In a new study published by Hallet et al in JNCCN—Journal of the National Comprehensive Cancer Network, among patients with neuroendocrine tumors (NETs), the risk of dying of cancer was higher than that of dying of other causes, but mortality varied by primary tumor site. According to the authors, it is the first population-based cohort study to describe factors associated with cancer-specific death after a NET diagnosis.
“Neuroendocrine tumors are very unique in that they are often slow-growing, indolent cancers. They have very heterogenous behaviors. While some metastatic tumors can threaten patients’ survival, other localized tumors do not. Therefore, it was important to understand cause of death and the exact burden of cancer on mortality in different subgroups of patients with NETs,” said lead author Julie Hallet, MD, MSc, of the University of Toronto.
“Our results show that some patients with nonmetastatic NETs are more likely to die of other causes than NET. This is crucial to inform patients and make decisions regarding treatment. It is important to make sure that treatment does not present a higher risk than the NET itself. For example, small pancreas, stomach, or rectal NETs can be safely monitored,” she added.
The retrospective study included health data from 8,607 patients stored at ICES, a not-for-profit research institute in Toronto, Canada. Researchers found that the highest risks of cancer-specific death occurred in patients with bronchopulmonary and pancreatic NETs. For nonmetastatic gastric, small intestine, colon, and rectal NETs, the risk of noncancer death exceeded that of cancer-specific deaths. Advancing age, higher material deprivation, and metastases were associated with higher hazard ratios of cancer-specific mortality, while being female and having a higher comorbidity burden were associated with a higher proportion of cancer-unrelated death.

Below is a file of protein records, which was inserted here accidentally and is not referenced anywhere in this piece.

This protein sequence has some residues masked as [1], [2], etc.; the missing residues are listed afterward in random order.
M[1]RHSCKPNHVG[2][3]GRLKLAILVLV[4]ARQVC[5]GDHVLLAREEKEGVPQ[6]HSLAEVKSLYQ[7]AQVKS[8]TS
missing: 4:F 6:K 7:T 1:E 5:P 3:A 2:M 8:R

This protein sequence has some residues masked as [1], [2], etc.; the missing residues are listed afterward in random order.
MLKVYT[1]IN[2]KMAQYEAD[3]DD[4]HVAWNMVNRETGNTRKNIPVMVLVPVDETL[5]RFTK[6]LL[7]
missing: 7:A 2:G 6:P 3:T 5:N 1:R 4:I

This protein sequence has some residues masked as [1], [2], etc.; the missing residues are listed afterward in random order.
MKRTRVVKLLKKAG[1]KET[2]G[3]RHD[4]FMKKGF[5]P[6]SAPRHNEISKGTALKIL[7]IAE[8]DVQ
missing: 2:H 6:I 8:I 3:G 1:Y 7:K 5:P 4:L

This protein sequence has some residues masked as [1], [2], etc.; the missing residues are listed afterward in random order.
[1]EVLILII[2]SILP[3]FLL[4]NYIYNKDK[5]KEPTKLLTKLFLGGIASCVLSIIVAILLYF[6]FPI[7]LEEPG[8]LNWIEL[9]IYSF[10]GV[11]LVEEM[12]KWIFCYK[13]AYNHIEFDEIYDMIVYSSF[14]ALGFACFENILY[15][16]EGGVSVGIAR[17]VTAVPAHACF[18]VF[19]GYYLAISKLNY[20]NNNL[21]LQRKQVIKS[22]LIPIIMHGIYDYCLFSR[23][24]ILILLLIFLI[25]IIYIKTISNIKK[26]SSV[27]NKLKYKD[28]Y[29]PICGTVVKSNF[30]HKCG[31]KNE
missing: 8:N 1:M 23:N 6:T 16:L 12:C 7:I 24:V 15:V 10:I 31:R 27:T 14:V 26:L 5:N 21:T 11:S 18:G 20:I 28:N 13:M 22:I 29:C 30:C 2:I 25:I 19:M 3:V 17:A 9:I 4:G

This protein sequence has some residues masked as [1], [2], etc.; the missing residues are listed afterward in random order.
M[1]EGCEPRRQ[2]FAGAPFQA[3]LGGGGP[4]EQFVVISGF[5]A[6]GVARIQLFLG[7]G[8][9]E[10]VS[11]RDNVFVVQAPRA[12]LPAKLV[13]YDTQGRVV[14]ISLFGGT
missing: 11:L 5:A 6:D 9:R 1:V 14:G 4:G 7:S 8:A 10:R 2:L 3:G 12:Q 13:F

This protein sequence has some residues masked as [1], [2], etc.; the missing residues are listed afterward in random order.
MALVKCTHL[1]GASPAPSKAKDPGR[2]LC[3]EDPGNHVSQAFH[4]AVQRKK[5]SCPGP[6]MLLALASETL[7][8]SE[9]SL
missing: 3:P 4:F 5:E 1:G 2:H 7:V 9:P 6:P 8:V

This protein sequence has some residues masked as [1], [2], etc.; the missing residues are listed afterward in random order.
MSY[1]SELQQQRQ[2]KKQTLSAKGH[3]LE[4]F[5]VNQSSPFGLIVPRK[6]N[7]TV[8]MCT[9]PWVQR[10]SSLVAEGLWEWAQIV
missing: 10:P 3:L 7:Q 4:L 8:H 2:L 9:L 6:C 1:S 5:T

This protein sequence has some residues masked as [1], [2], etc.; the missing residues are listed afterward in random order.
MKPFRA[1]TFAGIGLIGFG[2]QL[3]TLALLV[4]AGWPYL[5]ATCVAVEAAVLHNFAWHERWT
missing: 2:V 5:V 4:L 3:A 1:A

“This article sheds an important light on the complex issue of predicting long-term survival and the factors associated with it in [patients with] NETs,” said Whitney S. Goldner, MD, Professor in the Division of Diabetes, Endocrinology, and Metabolism at the Fred & Pamela Buffett Cancer Center and Vice-Chair of the NCCN Guidelines Panel for Neuroendocrine Tumors. “NETs are a very heterogeneous group of malignancies, so they require individualized treatment recommendations for each primary tumor site. It is insightful to learn about the different patterns of both cancer and non–cancer-specific mortality [related] to primary tumor site as well as other contributing factors. This article will be helpful to inform future guidelines regarding monitoring and treatment of different NETs and enable providers to provide NET site-specific counseling.”
Researchers also noted that examination of factors associated with cancer-specific and non–cancer-related death showed that efforts to address cancer-specific death in patients with NETs “should include special considerations for older adults and socioeconomically deprived patients to ensure they can access and receive care during their cancer journey.”
Disclosure: For full disclosures of the study authors, visit jnccn.org.The content in this post has not been reviewed by the American Society of Clinical Oncology, Inc. (ASCO®) and does not necessarily reflect the ideas and opinions of ASCO®.